Late last year, the Sedona Conference released the third edition of its principles addressing electronic document production, updated to account for innovations like Snapchat and Twitter. It may be necessary for these principles to be updated more often in order to keep pace with technology, says Charles McGee III of Murphy & McGonigle LLP.
After the recent submission of three bids in response to Massachusetts electric distribution companies' request for proposals for offshore wind energy projects, the stage is set for 2018 to be a breakthrough year in U.S. offshore wind development, say attorneys with Latham & Watkins LLP.
Last week, the District of Delaware raised eyebrows by ruling that documents provided to a litigation funder and its counsel in connection with their due diligence are categorically not attorney work product. Acceleration Bay v. Activision Blizzard seems to be a case of bad facts making bad law, says David Gallagher, investment manager and legal counsel for Bentham IMF.
Artificial intelligence tools can empower attorneys to work more efficiently, deepen and broaden their areas of expertise, and provide increased value to clients, which in turn can improve legal transparency, dispute resolution and access to justice. But there are some common pitfalls already apparent in the legal industry, say Ben Allgrove and Yoon Chae of Baker McKenzie.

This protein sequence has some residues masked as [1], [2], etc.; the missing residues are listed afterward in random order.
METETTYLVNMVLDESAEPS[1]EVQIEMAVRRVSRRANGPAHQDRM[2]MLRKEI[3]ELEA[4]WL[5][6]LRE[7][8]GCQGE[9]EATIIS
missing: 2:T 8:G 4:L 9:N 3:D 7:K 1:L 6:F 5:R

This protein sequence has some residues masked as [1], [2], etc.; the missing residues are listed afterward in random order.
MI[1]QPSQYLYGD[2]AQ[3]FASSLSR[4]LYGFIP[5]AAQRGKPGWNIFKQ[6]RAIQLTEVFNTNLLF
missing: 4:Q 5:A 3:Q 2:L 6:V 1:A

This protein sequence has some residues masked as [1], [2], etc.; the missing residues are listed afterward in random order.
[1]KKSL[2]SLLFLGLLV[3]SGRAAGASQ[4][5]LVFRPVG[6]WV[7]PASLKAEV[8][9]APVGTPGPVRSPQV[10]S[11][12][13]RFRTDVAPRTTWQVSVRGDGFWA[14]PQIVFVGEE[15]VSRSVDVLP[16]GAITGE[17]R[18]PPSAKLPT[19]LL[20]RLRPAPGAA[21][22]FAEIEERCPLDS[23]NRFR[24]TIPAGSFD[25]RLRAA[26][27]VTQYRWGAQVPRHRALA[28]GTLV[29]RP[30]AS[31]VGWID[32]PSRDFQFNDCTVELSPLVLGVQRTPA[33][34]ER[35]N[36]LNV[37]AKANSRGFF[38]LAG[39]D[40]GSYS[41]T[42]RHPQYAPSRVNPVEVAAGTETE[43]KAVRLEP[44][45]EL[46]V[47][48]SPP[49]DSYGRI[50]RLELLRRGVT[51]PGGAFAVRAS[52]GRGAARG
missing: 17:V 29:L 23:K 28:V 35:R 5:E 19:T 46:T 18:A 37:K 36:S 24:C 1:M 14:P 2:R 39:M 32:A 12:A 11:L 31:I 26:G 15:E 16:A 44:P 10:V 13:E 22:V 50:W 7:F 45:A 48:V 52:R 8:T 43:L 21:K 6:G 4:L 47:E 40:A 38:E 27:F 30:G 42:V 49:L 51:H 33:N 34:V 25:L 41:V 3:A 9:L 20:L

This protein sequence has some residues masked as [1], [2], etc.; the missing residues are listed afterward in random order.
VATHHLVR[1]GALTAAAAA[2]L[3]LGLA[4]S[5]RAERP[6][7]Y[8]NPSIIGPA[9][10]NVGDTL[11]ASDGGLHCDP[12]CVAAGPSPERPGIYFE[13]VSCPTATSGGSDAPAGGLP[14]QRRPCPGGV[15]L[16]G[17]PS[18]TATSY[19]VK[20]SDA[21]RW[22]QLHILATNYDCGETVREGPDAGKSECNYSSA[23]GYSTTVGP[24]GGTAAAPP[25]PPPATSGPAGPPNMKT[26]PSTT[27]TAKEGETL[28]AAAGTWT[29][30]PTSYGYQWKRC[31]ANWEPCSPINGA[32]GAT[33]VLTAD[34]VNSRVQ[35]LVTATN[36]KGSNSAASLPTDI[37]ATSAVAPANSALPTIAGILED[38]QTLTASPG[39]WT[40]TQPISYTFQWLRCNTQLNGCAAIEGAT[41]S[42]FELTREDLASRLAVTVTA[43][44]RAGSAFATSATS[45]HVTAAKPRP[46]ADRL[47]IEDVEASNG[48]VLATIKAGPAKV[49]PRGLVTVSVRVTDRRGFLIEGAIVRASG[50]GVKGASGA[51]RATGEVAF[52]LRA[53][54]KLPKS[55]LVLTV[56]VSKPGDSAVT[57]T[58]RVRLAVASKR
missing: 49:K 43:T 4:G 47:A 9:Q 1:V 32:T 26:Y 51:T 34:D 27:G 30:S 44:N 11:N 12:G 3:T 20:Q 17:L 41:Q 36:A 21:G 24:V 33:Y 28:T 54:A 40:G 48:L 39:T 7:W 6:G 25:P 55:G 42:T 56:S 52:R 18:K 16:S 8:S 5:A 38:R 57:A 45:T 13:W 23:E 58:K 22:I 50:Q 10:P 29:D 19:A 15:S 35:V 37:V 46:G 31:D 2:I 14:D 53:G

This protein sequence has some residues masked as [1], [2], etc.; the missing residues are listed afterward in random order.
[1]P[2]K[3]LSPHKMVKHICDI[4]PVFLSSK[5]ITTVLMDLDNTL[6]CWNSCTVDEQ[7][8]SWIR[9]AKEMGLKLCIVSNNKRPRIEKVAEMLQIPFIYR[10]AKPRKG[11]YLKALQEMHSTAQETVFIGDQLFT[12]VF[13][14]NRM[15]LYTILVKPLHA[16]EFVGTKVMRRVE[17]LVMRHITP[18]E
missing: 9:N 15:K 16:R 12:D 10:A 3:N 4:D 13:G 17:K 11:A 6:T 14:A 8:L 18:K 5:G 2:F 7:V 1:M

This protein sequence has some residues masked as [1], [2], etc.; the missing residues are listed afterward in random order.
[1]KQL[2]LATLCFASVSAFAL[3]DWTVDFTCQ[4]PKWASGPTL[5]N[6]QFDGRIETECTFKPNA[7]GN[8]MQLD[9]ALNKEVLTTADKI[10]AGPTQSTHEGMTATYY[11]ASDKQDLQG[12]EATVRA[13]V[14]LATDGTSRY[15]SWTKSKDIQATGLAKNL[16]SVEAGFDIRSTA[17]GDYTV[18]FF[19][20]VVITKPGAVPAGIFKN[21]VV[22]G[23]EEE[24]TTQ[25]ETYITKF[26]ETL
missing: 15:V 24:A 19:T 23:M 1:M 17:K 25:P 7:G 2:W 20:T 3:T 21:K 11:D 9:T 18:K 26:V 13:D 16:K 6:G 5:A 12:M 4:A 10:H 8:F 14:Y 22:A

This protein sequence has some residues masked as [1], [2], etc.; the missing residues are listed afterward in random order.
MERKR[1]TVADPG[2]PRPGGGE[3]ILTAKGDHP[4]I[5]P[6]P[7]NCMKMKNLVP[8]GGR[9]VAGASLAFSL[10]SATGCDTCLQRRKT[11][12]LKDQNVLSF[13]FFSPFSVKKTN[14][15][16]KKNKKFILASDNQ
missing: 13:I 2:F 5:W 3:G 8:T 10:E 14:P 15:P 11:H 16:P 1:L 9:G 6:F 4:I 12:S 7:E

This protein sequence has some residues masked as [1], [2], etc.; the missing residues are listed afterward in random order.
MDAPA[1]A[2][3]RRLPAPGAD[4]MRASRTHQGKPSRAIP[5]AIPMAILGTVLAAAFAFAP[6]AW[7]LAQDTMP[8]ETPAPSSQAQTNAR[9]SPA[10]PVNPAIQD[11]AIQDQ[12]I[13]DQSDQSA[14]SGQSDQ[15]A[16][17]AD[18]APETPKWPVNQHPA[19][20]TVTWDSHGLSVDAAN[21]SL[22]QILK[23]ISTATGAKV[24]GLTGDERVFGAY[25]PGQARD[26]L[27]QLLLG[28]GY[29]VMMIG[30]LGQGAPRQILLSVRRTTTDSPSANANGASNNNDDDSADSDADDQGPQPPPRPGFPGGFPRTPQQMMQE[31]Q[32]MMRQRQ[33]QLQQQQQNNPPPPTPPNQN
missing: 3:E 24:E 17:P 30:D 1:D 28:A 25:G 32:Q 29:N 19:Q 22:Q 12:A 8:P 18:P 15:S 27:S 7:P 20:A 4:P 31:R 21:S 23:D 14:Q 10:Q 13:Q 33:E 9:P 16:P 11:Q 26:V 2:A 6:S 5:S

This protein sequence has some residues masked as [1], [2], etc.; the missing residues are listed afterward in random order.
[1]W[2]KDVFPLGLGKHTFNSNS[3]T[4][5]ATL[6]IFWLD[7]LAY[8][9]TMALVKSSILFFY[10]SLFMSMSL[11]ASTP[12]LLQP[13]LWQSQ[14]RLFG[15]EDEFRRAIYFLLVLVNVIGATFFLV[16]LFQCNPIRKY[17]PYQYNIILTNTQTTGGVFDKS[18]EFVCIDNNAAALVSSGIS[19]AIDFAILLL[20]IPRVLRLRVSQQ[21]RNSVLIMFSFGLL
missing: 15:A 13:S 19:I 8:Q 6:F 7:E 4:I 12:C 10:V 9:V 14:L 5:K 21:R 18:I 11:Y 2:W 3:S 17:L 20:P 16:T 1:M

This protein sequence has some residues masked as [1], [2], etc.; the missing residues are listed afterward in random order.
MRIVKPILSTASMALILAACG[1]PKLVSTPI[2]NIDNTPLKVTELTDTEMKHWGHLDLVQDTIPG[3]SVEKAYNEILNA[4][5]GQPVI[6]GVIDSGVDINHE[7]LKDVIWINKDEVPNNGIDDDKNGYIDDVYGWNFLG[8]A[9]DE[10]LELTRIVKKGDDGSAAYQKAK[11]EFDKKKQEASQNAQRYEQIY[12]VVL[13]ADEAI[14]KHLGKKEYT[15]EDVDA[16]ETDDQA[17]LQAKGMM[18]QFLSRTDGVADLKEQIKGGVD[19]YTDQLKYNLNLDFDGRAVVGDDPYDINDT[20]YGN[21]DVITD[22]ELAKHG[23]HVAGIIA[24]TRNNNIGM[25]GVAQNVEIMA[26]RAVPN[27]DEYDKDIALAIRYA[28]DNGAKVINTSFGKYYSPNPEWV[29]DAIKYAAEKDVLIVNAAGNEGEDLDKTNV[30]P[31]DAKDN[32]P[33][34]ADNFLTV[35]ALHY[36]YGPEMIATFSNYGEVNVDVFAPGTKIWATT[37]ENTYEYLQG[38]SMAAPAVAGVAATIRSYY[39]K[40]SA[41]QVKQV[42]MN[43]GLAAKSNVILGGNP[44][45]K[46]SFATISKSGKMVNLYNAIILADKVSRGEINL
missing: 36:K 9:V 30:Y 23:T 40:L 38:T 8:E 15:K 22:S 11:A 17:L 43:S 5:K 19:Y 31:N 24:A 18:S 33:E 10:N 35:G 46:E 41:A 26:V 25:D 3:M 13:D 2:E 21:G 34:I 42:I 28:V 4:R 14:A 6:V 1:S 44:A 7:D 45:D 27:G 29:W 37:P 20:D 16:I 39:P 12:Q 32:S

In a recent case, Lender Management LLC v. Commissioner, the U.S. Tax Court ruled against the Internal Revenue Service after it asserted that the costs of running a family office were not deductible for federal income tax purposes. The decision provides a road map for other family offices on how to structure their operations, says Mark Leeds of Mayer Brown LLP.
In "Justice and Empathy: Toward a Constitutional Ideal," the late Yale Law School professor Robert Burt makes a compelling case for the undeniable role of the courts in protecting the vulnerable and oppressed. But the question of how the judiciary might conform to Burt’s expectations raises practical problems, says U.S. Circuit Judge Allyson Duncan of the Fourth Circuit.
Two new policies from the U.S. Department of Justice, along with ongoing developments concerning the elements of scienter and materiality stemming from the landmark U.S. Supreme Court decision in Escobar, have the potential to significantly change the landscape of False Claims Act enforcement in the year ahead, say attorneys with Holland & Knight LLP.
In the hopes of piquing the interest of jurors and minimizing hardship requests, more and more judges are encouraging parties to make “mini-openings” prior to voir dire. You can use this as an opportunity to identify your worst jurors and get them removed from the panel — by previewing your case weaknesses and withholding your strengths, says Christina Marinakis of Litigation Insights.
When states and municipalities rebuild permanent infrastructure following disasters, they may be able to reduce the damages caused by eminent domain by planning carefully. In particular, examining preventative solutions allows more time for planning and designing projects to reduce future damages to owners, says Briggs Stahl of RGL Forensics.